Cupid and culture: Researcher compares Western and Eastern attitudes on romantic gifts02/07/2018
What is the perfect gift for Valentine’s Day? The answer might depend on whether one is a Westerner or Easterner, says Dr. Sydney Chinchanachokchai (SID-nee Chin-cha-na-CHOK-chay), an assistant professor of marketing here at The University of Akron (UA).
Chinchanachokchai and Theeranuch Pusaksrikit (Tee-Ra-Nooch Pu-Sak-Sri-Kit), an assistant professor of marketing in Thailand, questioned Americans (representative of Westerners in the study) and Thais (representative of Easterners) about their preferences regarding romantic gifts. The results of their study, to be published in a chapter of an upcoming book called “Gifts, Romance, and Consumer Culture,” reveal notable cultural differences.
Although chocolates, flowers and jewelry are staple romantic gifts in the U.S., Chinchanachokchai found that Americans prefer “experiential gifts” – such as meals, getaways and concerts – to material gifts. The opposite was true of respondents from Thailand.
This difference, Chinchanachokchai reasons, is attributable to Western individualism and Eastern collectivism.
Gifts that offer an experience are often the most valued in Western culture.
“We believe that Westerners (Americans) who are in an individualistic culture place emphases on oneself, independence, freedom and pleasure,” she says. “They also look for uniqueness. Since experiential gifts are more unique to the individual and can’t be compared with others (no two experiences are the same), these gifts could attract more interest from Westerners. … It is also why they like the DIY or personalized gifts more.”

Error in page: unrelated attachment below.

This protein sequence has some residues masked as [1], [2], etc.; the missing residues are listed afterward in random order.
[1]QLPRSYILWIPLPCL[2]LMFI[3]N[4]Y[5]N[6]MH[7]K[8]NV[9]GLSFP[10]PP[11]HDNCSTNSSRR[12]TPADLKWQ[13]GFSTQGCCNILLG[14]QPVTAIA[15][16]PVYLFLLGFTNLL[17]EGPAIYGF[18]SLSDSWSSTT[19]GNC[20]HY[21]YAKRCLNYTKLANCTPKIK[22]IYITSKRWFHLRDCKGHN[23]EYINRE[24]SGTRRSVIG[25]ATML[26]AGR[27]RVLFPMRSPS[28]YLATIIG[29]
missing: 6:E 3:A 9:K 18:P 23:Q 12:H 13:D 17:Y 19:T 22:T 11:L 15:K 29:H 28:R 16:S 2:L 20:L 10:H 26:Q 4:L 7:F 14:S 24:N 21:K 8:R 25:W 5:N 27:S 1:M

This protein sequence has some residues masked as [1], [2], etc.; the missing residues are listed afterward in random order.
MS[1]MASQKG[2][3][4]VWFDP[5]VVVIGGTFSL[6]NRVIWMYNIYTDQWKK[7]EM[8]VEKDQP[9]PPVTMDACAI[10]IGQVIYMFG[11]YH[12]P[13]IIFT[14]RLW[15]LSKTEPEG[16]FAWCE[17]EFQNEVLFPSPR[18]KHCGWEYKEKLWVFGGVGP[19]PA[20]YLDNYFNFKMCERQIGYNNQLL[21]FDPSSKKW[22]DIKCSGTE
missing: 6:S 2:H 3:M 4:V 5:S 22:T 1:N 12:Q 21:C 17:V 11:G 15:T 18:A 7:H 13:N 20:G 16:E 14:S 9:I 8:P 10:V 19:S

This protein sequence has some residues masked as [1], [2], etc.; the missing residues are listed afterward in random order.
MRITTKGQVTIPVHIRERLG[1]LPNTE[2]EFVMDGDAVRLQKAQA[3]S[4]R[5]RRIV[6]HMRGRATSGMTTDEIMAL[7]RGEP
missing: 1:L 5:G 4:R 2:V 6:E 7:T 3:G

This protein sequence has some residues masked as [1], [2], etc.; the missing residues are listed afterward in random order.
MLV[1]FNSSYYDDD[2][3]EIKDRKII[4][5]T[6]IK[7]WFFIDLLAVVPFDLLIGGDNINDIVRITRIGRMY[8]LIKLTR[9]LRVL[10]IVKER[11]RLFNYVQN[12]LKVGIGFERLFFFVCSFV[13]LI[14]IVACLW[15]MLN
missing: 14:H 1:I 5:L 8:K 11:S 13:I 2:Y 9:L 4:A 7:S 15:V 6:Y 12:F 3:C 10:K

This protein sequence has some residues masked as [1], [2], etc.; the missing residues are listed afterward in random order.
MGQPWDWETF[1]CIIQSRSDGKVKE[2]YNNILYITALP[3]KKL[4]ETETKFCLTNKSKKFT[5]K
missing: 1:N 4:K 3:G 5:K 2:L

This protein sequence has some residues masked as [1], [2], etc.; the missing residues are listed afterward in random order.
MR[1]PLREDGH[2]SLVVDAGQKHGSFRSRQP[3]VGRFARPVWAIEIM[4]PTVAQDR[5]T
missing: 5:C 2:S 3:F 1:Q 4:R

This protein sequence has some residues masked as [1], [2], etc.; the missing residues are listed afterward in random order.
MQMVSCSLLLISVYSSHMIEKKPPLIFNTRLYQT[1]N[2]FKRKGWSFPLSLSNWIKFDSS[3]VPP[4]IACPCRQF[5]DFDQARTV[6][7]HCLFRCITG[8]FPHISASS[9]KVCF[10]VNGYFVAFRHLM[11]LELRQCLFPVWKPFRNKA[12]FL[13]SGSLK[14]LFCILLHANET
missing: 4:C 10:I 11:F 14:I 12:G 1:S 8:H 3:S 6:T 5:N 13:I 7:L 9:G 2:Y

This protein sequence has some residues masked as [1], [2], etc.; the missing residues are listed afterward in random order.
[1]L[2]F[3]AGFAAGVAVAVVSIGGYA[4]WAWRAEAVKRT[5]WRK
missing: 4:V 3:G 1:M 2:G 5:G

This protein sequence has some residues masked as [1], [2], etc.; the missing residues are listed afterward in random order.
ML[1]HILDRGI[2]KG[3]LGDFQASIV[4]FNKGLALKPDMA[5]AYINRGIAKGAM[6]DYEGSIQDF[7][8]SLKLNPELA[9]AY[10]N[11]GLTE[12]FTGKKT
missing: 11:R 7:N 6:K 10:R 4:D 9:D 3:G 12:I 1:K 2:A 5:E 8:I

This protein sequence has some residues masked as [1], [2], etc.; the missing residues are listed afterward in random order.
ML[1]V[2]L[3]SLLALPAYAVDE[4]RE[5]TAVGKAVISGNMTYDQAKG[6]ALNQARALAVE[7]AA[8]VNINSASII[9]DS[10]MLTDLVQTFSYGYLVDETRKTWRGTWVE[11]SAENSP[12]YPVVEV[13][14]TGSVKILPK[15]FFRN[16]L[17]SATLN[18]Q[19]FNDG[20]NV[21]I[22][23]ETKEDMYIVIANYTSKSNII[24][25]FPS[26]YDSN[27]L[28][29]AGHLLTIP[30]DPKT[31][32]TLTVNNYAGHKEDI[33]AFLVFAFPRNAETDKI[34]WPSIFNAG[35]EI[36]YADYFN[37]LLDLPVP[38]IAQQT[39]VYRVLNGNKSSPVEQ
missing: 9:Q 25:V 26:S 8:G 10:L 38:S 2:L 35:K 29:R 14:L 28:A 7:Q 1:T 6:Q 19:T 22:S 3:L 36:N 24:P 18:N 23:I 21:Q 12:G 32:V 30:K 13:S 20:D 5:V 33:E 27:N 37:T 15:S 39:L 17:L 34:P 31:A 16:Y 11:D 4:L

“On the other hand,” Chinchanachokchai adds, “Thais and other Asians (Easterners) are considered collectivist cultures, which means they focus on interdependent relationships between themselves and other people around them. … These people usually possess brand names or luxurious products because of their desire to have favorable social self-worth and to be respected by others in the society.”
Another difference is that Americans showed a greater preference for surprise gifts. Chinchanachokchai, citing previous research, points out that Easterners are less fond of surprises because they tend to value predictability and reciprocity.
“Some Asians may feel indebted if they are not able to reciprocate the gift,” she says.
Yet, whether the gift be an item or experience, respondents from both cultures ultimately agreed that it is the thought behind the gift that counts most.
“Both cultures said the perfect gift for them must be something that represents the relationship,” Chinchanachokchai says. “The gift needs to represent the memory that reminds them of the relationship with their romantic partner. … The givers also need to show that they put time and effort into finding or making the gift.”
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Dr. Sydney Chinchanachokchai